Part two of Dark Horse’s Conan/Red Sonja talk at Emerald City Comicon concludes with co-writer Gail Simone! If you haven’t read part one with Jim Zub, I strongly encourage you to do so on pain of death! That I will somehow accomplish through the internet…once I’ve mastered magic? Okay, just know that the interview with Jim Zub is fantastic as well. Gail was lovely to talk to and it’s always great getting her insights on the comic book world and how much we’ve grown as a community.
Fun fact: The Dark Horse booth was across from the ECCC equivalent of San Diego Comic-Con’s Hall H, so there were times during the interview where, after I asked a question, there would be a swell of cheers coming from the room as if the audience was showing their approval. So know that my confidence was running high from all that.
Also, look out for the special guest appearance by Dark Horse’s Publicity Coordinator, Steve Sunu. Hi, Steve!
Author’s Note: All italics and parentheses have been added for emphasis and clarification.
Gail Simone: Okay, great.
MG: He had a lot of glowing things to say about you. So, you wanna give us the real story about working with Jim Zub?
GS: Yeah, the real story is quite amazing. I haven’t done work with co-writers too often but when I have they’ve been really great ones and Jim has been really great. It was so fun when we first started talking about, “Well what do we want to do?” We’ve got four issues and this type of a team-up hasn’t happened in forever. It’s very exciting, we’re both very excited about it. So it has to be epic!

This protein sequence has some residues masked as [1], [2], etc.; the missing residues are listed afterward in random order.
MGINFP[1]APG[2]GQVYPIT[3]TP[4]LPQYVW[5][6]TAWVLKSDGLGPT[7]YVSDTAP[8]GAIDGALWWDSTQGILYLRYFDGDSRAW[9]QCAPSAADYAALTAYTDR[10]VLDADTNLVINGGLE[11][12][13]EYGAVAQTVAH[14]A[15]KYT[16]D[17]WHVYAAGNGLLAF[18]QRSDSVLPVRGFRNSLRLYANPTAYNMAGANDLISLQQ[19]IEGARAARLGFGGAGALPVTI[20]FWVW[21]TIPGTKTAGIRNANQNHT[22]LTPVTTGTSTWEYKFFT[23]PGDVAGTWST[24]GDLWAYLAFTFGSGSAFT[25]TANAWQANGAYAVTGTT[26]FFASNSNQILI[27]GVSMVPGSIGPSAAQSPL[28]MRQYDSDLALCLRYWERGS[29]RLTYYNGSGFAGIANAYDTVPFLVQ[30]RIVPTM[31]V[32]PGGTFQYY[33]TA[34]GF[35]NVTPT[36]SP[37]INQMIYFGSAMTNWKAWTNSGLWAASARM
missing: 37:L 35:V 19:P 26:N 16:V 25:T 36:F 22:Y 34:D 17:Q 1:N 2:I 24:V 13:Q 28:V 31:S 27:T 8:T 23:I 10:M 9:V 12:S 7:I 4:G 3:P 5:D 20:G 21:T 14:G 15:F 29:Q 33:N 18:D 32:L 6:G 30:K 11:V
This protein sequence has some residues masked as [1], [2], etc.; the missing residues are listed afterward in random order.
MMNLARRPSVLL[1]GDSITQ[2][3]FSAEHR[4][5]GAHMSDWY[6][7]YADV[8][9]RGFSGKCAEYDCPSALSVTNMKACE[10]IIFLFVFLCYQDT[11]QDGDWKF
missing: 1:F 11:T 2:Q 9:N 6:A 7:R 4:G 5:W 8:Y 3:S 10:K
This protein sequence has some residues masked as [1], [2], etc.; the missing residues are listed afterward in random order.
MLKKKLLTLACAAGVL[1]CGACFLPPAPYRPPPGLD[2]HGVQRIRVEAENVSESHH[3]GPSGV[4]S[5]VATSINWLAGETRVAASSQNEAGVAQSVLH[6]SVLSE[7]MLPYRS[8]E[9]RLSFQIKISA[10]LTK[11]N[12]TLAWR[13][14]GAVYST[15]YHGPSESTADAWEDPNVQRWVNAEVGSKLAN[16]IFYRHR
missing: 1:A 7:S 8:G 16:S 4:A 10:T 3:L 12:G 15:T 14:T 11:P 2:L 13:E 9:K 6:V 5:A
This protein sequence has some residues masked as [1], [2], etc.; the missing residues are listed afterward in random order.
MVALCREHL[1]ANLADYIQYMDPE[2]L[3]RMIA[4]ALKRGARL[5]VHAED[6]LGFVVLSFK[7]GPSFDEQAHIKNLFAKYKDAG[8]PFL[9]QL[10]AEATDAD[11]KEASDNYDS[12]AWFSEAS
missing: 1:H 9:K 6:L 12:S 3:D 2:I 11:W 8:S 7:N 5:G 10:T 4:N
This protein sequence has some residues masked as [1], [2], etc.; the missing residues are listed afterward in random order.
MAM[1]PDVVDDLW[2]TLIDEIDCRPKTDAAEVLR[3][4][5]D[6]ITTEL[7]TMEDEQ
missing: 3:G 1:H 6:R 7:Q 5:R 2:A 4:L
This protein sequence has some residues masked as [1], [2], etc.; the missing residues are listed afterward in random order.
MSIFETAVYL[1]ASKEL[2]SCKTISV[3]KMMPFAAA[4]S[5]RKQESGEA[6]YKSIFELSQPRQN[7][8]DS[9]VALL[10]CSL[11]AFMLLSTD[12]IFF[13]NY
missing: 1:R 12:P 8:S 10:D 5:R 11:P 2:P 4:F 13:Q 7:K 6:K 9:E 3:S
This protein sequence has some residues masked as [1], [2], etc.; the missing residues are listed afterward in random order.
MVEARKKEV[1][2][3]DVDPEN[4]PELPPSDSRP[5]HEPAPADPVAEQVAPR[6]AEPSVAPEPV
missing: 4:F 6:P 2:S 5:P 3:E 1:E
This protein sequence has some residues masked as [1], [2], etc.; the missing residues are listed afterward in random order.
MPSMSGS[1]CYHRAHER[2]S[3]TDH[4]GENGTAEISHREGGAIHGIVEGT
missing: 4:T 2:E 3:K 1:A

GS: And so then we started thinking about what would be epic and we decided to tell a story that spans a lot of time. And so, ya know, we write our separate pages and then we both go over each others pages. And I think it worked very well, I think it’s very seamless and makes a really exciting, fun story. I’ve known him for years, he’s a great person, he’s a great writer, he’s a great collaborator. So it was great. And then when the art started coming in and it’s so fantastic, it’s so gorgeous and people have been coming up to my table all convention and telling me how gorgeous and how much they love the art and how excited they are about the story so I think we hopefully hit our goal with it.
MG: I read the third issue right before the con so I’m all caught up with the bloodroot and everything. I was asking Jim about the idea of legacy and storytelling because each issue is narrated by a…is it a vizier? A teacher and the young prince?
MG: What does legacy mean to you in terms of these stories?
GS: Well, this is a character that’s been around a long time and people, some people, are familiar with her stories, some people aren’t but they still know who Red Sonja is for one reason or another; whether it’s a movie or an old comic or just seeing art and material out there they seem to know who she is. And that’s kind of a really cool thing. And then when you can take modern themes and use them with legacy characters and set them in a totally different and unfamiliar time period – I love that mixture of being able to be kind of current with the themes and the thought processes and the actions of the characters but the setting’s a completely different time.